AMAZING: The Japanese have launched a national competition to encourage young people to drink more alcohol

As a result of a decline in tax revenue caused by a shift in young people’s views toward alcohol, the Japanese government has established a national competition to encourage the 20-to-39-year-old group to consume more alcohol.

BBC claims that younger generations in Japan use less alcohol than their parents, impacting output and cutting government revenue from levies on products such as sake (a rice-fermented alcoholic beverage).

The National Inland Revenue Agency (NTA) has launched a campaign titled ‘Sake viva’, in which those between the ages of 20 and 39 are asked to submit ideas for reviving the popularity of alcoholic beverages among their generation, whose demand has declined due to changing lifestyles, the coronavirus pandemic, and the emergence of younger generations.

The competition, which runs through September 9th, seeks “new goods and designs” as well as methods to promote drinking at home. The top concepts will be refined with the assistance of industry professionals before the final solutions are presented in November.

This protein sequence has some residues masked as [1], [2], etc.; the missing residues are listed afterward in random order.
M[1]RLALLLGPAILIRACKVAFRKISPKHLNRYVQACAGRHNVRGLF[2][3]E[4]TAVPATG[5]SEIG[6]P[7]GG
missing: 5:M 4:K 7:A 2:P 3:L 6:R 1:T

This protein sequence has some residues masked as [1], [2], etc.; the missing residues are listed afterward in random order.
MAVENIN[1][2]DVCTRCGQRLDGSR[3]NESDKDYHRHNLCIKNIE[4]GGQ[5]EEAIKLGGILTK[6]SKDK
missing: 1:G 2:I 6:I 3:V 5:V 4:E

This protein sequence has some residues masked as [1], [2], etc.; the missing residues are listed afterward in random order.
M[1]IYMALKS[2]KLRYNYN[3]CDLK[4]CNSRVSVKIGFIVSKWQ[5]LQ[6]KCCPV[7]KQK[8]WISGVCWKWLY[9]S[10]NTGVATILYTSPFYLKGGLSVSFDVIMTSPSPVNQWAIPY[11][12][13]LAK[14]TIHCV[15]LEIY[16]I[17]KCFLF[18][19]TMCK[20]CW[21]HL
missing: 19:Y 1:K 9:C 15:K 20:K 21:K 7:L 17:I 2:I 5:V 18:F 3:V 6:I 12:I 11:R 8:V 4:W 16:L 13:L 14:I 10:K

According to the BBC, participants are urged to investigate sales techniques employing cutting-edge technologies, such as artificial intelligence.

According to the NTA, the average annual alcohol consumption per person in Japan has decreased from 100 liters in 1995 to 75 liters in 2020.

The decrease in alcohol sales has had a negative impact on the Japanese budget and exacerbated the budget deficit.

Alcohol taxes amounted only 1.7% of Japan’s tax revenue in 2020, compared to 3% in 2011 and 5% in 1980, as reported by the BBC and Tanjug.

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